Pirated tanker identified

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The merchant ship pirated in position 15.36N and 057.04E as reported in yesterday’s News Bulletin has been identified. Shortly after the News Bulletin went online EUNAVFOR, the European Union naval force operating an anti-piracy naval service in the area reported that at approximately 09h00 on 28 March, the crude oil tanker ZIRKU (105,846-dwt, built 2003) was pirated approximately 250 nautical miles South East of Salalah in the eastern part of the Gulf of Aden (the coordinates above).

EU NAVFOR reported that the UAE flagged and Kuwaiti owned vessel was on its way to Singapore from Bashayer (Sudan) when it was attacked. The vessel was attacked by two pirate skiffs firing RPGs and small arms. The ZIRKU has a crew of 29 (1 Croatian, 1 Iraqi, 1 Filipino, 1 Indian, 3 Jordanians, 3 Egyptians, 2 Ukrainians and 17 Pakistanis) and added that there was no further information about the crew at present.

“The MV ZIRKU was registered with MSC(HOA), and was reporting to UKMTO. EUNAVFOR is continuing to monitor the situation.

Cooperation between Chinese Navy and EU NAVFOR bears fruit

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The merchant ship Amina with a cargo of World Food Aid being escorted by the Chinese warship Manshan (FFG-525). Picture EUNAVFOR

EUNAVFOR reports that from 22 to 25 March the Chinese warship FFG-525 MAANSHAN (CTF-526) had escorted the World Food Programme (WFP) vessel AMINA from Berbera to Bosasso.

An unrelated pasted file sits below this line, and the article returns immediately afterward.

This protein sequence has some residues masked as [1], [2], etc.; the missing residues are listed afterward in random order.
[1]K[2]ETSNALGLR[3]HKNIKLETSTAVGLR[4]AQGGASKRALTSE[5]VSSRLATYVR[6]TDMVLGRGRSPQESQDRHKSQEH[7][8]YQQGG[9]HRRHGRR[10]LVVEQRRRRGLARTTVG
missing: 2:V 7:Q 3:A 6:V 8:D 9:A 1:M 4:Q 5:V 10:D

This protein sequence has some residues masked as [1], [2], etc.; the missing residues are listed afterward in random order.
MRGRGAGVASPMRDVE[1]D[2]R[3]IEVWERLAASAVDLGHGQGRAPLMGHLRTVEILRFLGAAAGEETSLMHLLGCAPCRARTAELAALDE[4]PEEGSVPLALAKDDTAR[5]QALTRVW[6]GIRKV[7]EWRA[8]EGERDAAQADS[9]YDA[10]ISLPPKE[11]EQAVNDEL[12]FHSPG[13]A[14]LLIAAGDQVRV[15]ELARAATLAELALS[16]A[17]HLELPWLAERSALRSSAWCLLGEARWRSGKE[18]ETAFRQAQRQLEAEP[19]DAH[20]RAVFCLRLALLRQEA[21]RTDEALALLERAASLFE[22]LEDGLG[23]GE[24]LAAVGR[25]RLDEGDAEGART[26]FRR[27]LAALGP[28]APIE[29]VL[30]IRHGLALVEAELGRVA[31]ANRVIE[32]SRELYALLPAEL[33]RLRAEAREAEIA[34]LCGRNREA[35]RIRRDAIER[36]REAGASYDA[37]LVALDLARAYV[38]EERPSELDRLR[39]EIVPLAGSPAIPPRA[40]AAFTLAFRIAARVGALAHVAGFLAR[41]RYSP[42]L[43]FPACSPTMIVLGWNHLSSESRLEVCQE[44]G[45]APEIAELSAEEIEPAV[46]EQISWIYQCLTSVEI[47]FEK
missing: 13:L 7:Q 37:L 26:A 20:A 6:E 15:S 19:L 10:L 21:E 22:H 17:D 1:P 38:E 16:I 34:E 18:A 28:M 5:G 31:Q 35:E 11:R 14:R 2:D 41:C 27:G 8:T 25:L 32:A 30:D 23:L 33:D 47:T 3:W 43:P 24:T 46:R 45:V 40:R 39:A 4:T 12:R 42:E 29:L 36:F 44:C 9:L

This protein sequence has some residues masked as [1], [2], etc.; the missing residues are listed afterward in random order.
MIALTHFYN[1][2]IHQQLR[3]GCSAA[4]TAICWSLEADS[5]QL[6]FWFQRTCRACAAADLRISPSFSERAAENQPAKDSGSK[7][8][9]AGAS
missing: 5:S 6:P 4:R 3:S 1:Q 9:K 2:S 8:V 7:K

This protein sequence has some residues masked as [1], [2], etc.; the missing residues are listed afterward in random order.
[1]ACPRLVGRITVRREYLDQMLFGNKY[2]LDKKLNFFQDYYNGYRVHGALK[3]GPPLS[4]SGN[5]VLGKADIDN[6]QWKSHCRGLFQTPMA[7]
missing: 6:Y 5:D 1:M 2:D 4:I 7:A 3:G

“After the meeting between COMEUNAVFOR and the Commander of the Chinese Force (CTF-529), which took place on board the Spanish Flagship CANARIAS on 15 February, a daily exchange of information and coordination for escorting merchant vessels carrying WFP aid has been carried out.

The results of this mutual understanding between the Chinese Forces and EUNAVFOR have resulted in the first historical WFP (World Food Program) escort by a Chinese Naval warship. This is evidence of good coordination and co-operation with one of the many partners in the fight against piracy.

After the arrival of MV Amina in Bosasso, the WFP highlighted the high level of professionalism shown by the Chinese warship belonging to CTF-526.”

Coordination between the different actors operating in the Horn of Africa is of paramount importance in order to increase the overall effectiveness of the deployed naval forces, said EUNAVFOR.

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Chinese frigate Zhoushan (FFG-529), currently making visits to East and South African ports

The Chinese Embassy in South Africa has announced that at the invitation of the South African Navy, two Chinese Naval guided missile frigates, ZHOUSHAN (FFG 529) and XUZHOU (FFG-530) of the Chinese PLA Navy 7th Escort Task Force, will visit the Port of Durban between 4 and 8 April 2011.

A welcome ceremony hosted by the South African Navy will be held at the Port of Durban at 9am on Monday, 4 April 2011. The two Chinese frigates will be open to public from 4 - 6 April 2011. Friendly exchanges will also take place between the two navies during the visit.

The two ships are withdrawing after serving in the Gulf of Aden to help protect Chinese and foreign merchant ships from the actions of pirates. They are currently visiting the Tanzanian port of Dar es Salaam on a five-day visit, having arrived there on Saturday 26 March.